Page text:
The Littlest Victims
|This article needs additional citations for verification. (June 2016) (Learn how and when to remove this template message)|
|The Littlest Victims|
|Written by||J.J. Towne
|Directed by||Peter Levin|
|Country of origin||United States|
|Original release||April 23, 1989|
The Littlest Victims is a 1989 CBS produced bio-drama about Dr. James Oleske. The TV film was written byKenneth Cavender and JJ Towne and directed by Peter Levin. Dr. Oleske was the first U.S. physician to diagnose AIDS in children during the epidemic's early years when it was widely thought to be spread only though homosexual sex. It starred Tim Matheson as Oleske and was first broadcast on April 23, 1989. 
In 1982, Oleske is practicing medicine at Newark, New Jersey's New Jersey Medical School when he discovers several of his pediatric patients failing to thrive and suffering from what appears to be suppressed immune systems. Most of his patients are impoverished inner city African Americans and Hispanics who are either intravenous drug users or the heterosexual partners thereof. His efforts to convince the Centers for Disease Control (CDC) of the magnitude of this threat falls on largely deaf and hesitant ears, while a Bible belt senator resents having his tax dollars spent on homosexuals and drug users.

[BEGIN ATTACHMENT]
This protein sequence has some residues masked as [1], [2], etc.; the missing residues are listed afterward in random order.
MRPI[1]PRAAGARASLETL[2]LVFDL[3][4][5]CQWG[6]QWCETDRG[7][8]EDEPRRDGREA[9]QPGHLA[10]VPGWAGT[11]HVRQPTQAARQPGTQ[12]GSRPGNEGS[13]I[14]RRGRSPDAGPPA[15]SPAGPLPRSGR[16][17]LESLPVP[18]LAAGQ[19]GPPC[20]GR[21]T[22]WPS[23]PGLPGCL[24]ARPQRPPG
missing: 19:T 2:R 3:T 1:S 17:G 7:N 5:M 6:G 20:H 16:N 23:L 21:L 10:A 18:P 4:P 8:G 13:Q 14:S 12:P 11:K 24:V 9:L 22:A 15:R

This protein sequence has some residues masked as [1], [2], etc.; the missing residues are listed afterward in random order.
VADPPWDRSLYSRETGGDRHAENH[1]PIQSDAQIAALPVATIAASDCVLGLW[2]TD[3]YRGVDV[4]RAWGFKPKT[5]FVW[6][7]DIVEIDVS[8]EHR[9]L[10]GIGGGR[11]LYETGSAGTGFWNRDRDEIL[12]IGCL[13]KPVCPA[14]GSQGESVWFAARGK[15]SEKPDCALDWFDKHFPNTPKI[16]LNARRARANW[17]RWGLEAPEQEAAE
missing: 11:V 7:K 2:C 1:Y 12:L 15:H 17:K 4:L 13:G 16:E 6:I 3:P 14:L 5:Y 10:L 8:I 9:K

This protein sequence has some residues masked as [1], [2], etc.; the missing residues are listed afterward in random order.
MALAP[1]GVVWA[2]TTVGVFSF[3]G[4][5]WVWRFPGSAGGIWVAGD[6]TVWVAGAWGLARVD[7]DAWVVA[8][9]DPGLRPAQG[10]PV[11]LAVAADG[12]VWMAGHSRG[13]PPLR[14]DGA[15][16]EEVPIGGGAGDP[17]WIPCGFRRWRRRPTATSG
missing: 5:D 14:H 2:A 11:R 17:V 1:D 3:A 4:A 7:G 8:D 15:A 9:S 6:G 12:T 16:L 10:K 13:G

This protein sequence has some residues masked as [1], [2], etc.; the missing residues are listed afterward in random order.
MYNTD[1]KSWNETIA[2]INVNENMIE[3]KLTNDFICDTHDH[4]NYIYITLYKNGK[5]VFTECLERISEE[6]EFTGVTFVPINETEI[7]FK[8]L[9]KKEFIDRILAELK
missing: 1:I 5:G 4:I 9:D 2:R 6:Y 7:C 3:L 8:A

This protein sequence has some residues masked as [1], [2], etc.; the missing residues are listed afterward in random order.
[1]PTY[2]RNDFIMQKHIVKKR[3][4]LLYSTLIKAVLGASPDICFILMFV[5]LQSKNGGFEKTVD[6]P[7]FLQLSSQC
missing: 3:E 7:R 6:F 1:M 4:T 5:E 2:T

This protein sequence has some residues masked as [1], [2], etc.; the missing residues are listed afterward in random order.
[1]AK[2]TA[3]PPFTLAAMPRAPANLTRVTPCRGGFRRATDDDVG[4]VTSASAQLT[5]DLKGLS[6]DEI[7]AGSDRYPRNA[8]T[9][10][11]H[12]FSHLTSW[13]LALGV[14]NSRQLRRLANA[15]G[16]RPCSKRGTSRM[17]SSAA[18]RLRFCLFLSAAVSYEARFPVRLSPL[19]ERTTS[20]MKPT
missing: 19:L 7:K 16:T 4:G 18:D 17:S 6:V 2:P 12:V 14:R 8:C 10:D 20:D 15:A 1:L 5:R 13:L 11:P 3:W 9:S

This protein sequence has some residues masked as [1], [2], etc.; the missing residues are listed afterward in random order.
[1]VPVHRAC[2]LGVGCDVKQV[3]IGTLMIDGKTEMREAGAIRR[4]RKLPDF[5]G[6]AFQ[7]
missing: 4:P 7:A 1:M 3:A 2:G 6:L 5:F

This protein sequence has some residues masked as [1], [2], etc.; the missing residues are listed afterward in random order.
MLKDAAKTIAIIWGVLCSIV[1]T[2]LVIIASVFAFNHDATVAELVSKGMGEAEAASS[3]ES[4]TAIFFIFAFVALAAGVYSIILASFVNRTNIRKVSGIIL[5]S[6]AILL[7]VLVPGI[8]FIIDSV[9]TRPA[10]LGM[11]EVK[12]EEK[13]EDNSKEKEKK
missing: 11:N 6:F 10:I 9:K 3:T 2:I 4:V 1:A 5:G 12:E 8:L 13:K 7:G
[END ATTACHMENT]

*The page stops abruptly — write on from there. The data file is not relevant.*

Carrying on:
Later, he receives a report from the CDC about infected transfusions and blood products and finds one of his pediatric patients had received blood from a donor who later developed the disease, much to the anger of the patient's family. TV reporters appear in the hospital wearing disposable latex gloves, surgical clothes and masks, afraid of becoming infected by being in the same room or building with Oleske. Another of his patients, an adult female former prostitute and drug user, is informed by him that her child has the disease, indicating that its virus was passed to her child through her blood while she was pregnant, meaning that she was infected before she gave up drugs and prostitution. This news causes her to abandon her child and return to her former lifestyle. The publicity of Oleske's work on AIDS also causes problems with his family in his private life, as his school age children are subjected to ridicule from their peers about this. In 1984, the AIDS virus is discovered, the addicted mother's child dies and is buried in a Gospel music style funeral and Oleske finally receives approval of his work from the CDC and promises to continue his work among his patients, even though they will eventually die young.
- Willman, Chris. "TV Reviews : A Lowbrow Look at the 'Littlest Victims' of AIDS" Los Angeles Times, April 22, 1989
- The Littlest Victims hollywood.com, accessed February 27, 2016